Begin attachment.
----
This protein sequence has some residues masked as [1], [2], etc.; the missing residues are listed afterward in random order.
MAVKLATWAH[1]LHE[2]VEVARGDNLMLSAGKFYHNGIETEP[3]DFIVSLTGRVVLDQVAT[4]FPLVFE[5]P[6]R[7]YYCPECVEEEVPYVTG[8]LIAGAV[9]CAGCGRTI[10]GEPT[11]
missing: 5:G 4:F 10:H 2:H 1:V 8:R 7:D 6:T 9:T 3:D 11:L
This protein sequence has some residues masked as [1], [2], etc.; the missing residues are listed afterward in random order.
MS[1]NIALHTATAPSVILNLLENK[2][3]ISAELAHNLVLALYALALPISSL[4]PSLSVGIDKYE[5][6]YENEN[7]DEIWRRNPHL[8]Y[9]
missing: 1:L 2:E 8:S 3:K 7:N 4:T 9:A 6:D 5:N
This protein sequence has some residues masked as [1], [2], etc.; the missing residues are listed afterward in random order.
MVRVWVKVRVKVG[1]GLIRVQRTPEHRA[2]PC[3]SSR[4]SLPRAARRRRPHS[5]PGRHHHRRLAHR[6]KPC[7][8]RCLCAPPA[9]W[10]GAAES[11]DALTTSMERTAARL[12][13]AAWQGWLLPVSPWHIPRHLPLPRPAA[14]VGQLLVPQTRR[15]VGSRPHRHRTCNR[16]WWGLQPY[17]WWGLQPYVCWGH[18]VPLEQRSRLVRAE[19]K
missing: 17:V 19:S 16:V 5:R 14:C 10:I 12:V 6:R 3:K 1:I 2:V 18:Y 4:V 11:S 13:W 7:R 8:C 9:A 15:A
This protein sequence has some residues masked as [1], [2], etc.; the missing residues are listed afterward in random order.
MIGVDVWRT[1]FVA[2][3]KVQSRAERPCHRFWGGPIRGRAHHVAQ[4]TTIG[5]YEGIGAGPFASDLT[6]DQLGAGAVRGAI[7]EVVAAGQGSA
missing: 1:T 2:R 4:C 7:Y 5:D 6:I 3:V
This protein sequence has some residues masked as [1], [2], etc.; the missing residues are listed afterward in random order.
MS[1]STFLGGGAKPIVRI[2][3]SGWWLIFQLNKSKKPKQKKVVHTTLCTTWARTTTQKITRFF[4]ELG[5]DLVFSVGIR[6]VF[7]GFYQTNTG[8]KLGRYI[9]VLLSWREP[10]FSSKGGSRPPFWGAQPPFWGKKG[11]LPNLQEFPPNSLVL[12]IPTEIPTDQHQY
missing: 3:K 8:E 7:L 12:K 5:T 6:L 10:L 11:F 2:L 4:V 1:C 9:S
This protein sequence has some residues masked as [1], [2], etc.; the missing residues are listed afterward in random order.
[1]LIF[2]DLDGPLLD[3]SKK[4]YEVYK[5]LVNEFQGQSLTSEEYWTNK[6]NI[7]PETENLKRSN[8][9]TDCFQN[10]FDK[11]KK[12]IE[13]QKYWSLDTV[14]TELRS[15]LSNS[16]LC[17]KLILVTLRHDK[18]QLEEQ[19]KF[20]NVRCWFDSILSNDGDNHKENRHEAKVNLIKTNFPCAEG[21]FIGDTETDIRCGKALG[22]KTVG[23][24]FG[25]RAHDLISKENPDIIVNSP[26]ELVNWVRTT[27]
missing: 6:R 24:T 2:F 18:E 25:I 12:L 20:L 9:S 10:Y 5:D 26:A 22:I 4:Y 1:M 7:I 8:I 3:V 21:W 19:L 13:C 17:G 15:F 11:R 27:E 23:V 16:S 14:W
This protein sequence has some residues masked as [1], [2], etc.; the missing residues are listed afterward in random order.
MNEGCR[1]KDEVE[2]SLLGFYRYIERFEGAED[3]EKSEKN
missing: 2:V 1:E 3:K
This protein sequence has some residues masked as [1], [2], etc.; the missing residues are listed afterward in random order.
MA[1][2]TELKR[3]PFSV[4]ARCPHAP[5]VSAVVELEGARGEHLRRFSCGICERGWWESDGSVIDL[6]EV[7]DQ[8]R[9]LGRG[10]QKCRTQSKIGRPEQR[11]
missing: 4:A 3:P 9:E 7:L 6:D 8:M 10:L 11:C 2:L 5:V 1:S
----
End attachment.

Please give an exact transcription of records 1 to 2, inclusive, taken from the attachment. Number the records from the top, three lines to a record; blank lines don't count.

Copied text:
This protein sequence has some residues masked as [1], [2], etc.; the missing residues are listed afterward in random order.
MAVKLATWAH[1]LHE[2]VEVARGDNLMLSAGKFYHNGIETEP[3]DFIVSLTGRVVLDQVAT[4]FPLVFE[5]P[6]R[7]YYCPECVEEEVPYVTG[8]LIAGAV[9]CAGCGRTI[10]GEPT[11]
missing: 5:G 4:F 10:H 2:H 1:V 8:R 7:D 6:T 9:T 3:D 11:L
This protein sequence has some residues masked as [1], [2], etc.; the missing residues are listed afterward in random order.
MS[1]NIALHTATAPSVILNLLENK[2][3]ISAELAHNLVLALYALALPISSL[4]PSLSVGIDKYE[5][6]YENEN[7]DEIWRRNPHL[8]Y[9]
missing: 1:L 2:E 8:S 3:K 7:N 4:T 9:A 6:D 5:N